Kurdistan and Iraq flags flying in Kirkuk. Photo: Sartip Othman/Rudaw
KIRKUK, Kurdistan Region – The acting head of the Kirkuk Provincial Council has received a request to appear before an administrative court in Baghdad in connection with a legal challenge to the Council’s decision to fly the Kurdistan flag over the government buildings in March.
Rebwar Talabani said he was notified late last month of the case filed by members of the Iraqi Turkmen Front in the Iraqi parliament against the Council.
“This shows that they are against the Kurdistan flag,” Talabani told reporters on Thursday.
Some Turkmen and Arab members of the Kirkuk council boycotted the vote in March.
According to Talabani, the legal challenge is based on nine grounds, with the Turkmen Front MPs claiming that raising the Kurdistan flag is not “legal” and is against the Iraqi constitution.
Talabani said he is ready to appear before the court on July 3 where he will defend raising the Kurdistan flag, a decision he said the Council believes is constitutional as Kirkuk is one of the disputed areas, also called Kurdistani areas by Kurds, claimed by both the Kurdistan Region and Iraqi government.
He rationalized that both governments who have claims over the territory have the right to raise their flags.
The decision to raise the Kurdistan flag along with the Iraqi flag also met with opposition from Iran and Turkey.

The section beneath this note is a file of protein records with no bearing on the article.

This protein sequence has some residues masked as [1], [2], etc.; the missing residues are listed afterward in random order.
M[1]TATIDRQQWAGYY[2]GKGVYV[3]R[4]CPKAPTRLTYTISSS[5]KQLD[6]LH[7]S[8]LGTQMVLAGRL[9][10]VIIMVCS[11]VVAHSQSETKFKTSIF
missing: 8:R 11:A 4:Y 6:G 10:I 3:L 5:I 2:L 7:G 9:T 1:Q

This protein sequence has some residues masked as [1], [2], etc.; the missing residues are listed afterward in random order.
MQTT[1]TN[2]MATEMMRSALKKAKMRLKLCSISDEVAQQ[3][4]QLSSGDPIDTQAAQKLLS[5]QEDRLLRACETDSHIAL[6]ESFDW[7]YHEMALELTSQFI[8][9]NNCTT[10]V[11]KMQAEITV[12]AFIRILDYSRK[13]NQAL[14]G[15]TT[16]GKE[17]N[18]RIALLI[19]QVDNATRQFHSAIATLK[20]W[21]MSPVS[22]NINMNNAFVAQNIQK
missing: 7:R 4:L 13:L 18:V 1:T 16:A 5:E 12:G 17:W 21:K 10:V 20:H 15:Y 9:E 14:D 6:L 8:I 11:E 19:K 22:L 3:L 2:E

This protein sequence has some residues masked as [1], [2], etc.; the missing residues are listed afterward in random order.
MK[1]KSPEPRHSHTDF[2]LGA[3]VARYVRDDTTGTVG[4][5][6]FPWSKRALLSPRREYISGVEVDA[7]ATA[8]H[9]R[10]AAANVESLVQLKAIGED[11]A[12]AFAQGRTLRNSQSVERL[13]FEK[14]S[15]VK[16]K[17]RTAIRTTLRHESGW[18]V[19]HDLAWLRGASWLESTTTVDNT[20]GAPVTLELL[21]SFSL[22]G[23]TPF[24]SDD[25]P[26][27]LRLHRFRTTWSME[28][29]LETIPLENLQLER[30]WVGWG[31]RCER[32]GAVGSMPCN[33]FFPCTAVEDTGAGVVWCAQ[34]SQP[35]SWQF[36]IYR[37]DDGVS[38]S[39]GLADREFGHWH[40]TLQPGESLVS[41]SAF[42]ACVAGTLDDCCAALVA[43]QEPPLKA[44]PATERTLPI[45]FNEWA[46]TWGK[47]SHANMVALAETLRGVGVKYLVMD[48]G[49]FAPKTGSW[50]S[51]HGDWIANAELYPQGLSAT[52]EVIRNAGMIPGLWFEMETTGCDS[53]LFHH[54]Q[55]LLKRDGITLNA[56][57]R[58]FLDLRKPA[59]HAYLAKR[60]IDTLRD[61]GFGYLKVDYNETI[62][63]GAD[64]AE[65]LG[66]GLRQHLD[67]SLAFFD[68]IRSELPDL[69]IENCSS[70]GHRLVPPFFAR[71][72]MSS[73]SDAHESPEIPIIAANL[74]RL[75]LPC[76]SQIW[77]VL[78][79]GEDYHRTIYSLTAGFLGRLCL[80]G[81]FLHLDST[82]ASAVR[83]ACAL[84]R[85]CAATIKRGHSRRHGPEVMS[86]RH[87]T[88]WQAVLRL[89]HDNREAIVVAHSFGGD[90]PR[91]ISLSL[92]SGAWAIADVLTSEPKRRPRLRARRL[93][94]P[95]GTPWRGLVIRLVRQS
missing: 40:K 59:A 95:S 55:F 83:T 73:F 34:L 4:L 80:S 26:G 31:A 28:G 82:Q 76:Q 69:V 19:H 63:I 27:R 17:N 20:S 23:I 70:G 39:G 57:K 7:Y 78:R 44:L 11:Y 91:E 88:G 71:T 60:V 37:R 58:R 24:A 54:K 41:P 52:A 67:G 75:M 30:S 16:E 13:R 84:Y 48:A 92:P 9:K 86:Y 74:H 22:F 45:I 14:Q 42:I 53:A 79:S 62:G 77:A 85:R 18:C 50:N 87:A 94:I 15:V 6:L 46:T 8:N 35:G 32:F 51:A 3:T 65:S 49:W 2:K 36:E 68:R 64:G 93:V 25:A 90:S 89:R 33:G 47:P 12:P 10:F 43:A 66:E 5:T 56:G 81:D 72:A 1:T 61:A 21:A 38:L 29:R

The Turkmen Front has good ties with Ankara.
Turkey’s President Recep Tayyip Erdogan warned then that if the local government in Kirkuk, under the control of the Kurdish parties, decided not to lower the Kurdistan flag, relations between Ankara and Erbil may suffer as the result.
The dispute over Kirkuk has become a factor for Turkey in the Kurdistan Region’s referendum on independence that will be held on September 25 across the Region and in Kurdistani areas, including Kirkuk.
Ankara has called the planned vote a “grave mistake.” A top Turkish official said that Turkey’s primary objection to the referendum is the inclusion of Kirkuk in the vote.
"What really concerned us was that Kurdish leaders want to include Kirkuk in this process while according to the Iraqi constitution Kirkuk is an Iraqi city and is not within Kurdish boundaries," Ibrahim Kalin, spokesperson for the Turkish presidency said in a press conference on Wednesday.
"If any attempts will be made to forcefully include Kirkuk in the referendum question, problems will be made for Kirkuk and its surrounding areas."
A statement from the Turkish foreign ministry argued on Friday that the decision to raise the flag of Kurdistan in Kirkuk is what initiated the referendum process.
Erbil and Ankara have developed strong political, security, and economic relations for over the past decade.
Turkey is currently the only gateway for the export of Kurdish oil sent to the international market independently, including product from the oil-rich province of Kirkuk.
The Iraqi parliament voted in April to repeal the decision by the local government in Kirkuk to raise the Kurdistan flag in the disputed city. Talabani refused to commit to the decision passed by the Iraqi parliament.
“It is impossible for Kurdistan’s flag to be lowered again,” he said at the time.